McLEAN, Va. (AP) — A nuclear deal between the U.S., Iran and other world powers has been described as a trust-building step after decades of animosity that hopefully will lead to a more comprehensive deal down the road.
But for many of the 66 Americans who were held hostage for 444 days at the start of the Iranian revolution, trusting the regime in Tehran feels like a mistake.
"It's kind of like Jimmy Carter all over again," said Clair Cortland Barnes, now retired and living in Leland, N.C., after a career at the CIA and elsewhere. He sees the negotiations now as no more effective than they were in 1979 and 1980, when he and others languished, facing mock executions and other torments. The hostage crisis began in November of 1979 when militants stormed the United States Embassy in Tehran and seized its occupants.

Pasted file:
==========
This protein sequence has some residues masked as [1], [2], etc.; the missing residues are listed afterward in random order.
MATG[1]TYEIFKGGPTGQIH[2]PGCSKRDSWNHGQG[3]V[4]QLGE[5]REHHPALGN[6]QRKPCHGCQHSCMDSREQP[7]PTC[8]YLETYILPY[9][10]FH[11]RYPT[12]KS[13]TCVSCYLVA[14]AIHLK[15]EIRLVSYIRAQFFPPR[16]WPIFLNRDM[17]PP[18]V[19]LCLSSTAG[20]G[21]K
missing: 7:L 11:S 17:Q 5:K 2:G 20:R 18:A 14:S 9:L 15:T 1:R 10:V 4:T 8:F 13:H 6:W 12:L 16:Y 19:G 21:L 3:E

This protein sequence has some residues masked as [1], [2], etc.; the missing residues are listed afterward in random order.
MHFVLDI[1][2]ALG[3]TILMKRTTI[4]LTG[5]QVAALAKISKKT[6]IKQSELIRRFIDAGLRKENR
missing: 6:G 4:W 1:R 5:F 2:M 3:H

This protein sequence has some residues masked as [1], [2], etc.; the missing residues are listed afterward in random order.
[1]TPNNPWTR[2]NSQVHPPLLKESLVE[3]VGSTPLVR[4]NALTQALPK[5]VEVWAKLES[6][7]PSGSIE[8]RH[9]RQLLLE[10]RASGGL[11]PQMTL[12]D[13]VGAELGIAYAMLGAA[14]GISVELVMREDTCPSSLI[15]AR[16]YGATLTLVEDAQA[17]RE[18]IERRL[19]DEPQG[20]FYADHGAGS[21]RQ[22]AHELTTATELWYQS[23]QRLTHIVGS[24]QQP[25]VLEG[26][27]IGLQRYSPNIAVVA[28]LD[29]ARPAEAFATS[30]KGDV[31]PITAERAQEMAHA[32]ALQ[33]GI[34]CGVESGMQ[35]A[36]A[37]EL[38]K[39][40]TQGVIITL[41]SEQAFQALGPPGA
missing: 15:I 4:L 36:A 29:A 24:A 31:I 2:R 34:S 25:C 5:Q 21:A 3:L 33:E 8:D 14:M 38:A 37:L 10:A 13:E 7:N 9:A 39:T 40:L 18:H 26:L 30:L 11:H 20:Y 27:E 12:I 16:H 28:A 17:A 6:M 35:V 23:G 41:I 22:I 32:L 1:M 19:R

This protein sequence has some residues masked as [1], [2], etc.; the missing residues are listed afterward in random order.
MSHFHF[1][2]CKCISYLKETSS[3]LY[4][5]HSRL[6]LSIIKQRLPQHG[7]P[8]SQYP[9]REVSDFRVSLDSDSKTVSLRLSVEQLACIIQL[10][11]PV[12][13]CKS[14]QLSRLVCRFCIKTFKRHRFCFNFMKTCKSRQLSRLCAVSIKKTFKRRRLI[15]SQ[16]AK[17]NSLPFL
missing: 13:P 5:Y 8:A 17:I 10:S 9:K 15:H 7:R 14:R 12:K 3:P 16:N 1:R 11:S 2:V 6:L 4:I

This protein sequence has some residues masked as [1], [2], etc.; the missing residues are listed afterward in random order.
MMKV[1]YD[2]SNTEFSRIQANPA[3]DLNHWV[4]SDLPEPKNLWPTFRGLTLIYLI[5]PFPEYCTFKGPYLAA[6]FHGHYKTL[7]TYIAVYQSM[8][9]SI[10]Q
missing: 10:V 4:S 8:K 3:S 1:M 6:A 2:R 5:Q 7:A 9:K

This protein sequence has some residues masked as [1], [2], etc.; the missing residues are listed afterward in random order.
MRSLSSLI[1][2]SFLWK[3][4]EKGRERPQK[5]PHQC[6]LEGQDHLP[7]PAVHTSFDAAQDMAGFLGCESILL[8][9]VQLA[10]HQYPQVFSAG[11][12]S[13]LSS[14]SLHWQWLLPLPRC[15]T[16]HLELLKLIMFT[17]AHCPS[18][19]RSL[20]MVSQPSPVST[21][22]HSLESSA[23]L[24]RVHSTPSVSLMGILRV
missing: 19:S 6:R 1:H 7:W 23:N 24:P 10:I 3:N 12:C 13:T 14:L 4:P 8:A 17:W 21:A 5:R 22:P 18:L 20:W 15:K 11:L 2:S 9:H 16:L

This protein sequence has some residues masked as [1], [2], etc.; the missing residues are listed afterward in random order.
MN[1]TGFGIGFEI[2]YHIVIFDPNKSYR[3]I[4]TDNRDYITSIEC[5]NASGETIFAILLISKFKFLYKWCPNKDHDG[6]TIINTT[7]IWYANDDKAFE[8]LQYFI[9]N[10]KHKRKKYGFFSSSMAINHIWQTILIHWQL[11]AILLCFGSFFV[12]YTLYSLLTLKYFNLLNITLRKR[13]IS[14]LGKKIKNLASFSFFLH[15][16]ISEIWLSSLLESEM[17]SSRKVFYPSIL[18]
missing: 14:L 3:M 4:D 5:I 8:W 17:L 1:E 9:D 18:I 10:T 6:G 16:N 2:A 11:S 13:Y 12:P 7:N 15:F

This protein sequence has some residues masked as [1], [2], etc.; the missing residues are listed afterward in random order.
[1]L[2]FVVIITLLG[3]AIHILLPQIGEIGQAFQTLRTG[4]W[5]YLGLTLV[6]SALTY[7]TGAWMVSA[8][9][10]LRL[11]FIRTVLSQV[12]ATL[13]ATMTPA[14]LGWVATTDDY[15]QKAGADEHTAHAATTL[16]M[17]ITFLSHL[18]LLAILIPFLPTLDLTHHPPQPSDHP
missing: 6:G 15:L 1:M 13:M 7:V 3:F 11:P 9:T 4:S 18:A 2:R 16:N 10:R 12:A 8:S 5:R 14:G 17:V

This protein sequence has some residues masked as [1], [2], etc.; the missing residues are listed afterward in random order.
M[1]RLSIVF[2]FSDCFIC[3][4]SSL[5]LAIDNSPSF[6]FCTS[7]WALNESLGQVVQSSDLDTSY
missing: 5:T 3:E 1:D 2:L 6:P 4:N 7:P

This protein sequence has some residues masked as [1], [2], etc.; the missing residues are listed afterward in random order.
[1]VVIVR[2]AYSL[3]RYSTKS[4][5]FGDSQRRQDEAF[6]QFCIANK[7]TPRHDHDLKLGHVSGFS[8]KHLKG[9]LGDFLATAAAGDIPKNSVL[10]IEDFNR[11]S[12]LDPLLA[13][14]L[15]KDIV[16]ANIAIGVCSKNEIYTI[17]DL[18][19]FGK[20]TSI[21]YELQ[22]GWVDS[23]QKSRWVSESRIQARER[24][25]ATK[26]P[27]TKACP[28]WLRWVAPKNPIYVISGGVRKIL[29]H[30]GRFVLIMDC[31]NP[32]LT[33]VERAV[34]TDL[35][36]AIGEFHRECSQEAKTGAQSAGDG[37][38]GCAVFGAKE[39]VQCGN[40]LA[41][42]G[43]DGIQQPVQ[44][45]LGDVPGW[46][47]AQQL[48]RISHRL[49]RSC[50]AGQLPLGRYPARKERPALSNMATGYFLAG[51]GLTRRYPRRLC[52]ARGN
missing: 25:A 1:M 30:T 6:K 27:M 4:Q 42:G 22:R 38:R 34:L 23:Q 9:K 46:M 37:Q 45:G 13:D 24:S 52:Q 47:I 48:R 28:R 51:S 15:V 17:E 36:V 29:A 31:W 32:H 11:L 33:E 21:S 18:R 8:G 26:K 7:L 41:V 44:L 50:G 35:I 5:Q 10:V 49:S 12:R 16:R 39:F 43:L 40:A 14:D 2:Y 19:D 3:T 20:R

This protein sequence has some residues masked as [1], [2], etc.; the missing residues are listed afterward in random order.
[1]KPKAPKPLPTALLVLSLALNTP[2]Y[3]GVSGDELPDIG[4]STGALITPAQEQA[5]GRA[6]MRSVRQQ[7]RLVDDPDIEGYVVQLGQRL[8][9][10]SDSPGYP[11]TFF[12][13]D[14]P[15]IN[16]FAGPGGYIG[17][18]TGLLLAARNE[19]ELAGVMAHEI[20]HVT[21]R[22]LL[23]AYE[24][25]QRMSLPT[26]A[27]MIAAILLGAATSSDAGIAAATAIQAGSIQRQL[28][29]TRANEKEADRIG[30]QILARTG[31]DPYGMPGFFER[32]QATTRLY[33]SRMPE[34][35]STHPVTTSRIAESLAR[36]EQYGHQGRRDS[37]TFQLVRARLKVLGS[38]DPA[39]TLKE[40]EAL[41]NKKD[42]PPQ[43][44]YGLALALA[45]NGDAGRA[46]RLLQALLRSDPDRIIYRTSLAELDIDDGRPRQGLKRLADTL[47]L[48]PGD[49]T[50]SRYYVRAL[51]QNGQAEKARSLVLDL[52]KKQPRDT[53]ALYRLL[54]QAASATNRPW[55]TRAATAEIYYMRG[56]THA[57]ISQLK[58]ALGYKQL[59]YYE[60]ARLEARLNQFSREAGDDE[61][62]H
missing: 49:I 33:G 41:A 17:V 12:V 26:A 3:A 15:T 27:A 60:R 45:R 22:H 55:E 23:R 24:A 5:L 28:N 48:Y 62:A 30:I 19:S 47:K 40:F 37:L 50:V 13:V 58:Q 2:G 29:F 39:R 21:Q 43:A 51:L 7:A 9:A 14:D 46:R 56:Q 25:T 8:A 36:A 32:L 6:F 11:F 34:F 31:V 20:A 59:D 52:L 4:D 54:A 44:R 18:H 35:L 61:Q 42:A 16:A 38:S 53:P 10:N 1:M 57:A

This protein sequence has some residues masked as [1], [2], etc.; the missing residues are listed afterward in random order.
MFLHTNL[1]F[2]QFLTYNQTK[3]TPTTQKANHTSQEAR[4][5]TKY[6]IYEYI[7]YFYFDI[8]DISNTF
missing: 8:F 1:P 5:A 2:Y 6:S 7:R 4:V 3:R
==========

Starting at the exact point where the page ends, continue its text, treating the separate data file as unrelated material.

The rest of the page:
Retired Air Force Col. Thomas E. Schaefer, 83, called the deal "foolishness."
"My personal view is, I never found an Iranian leader I can trust," he said. "I don't think today it's any different from when I was there. None of them, I think, can be trusted. Why make an agreement with people you can't trust?"
Schaefer was a military attache in Iran who was among those held hostage. He now lives in Scottsdale, Ariz., with his wife of more than 60 years, Anita, who also takes a dim view of the agreement: "We are probably not very Christian-like when it comes to all this," she said.
The weekend agreement between Iran and six world powers — the U.S., Britain, France, Russia, China and Germany — is to temporarily halt parts of Tehran's disputed nuclear program and allow for more intrusive international monitoring of Iran's facilities. In exchange, Iran gains some modest relief from stiff economic sanctions and a pledge from Obama that no new penalties will be levied during the six months.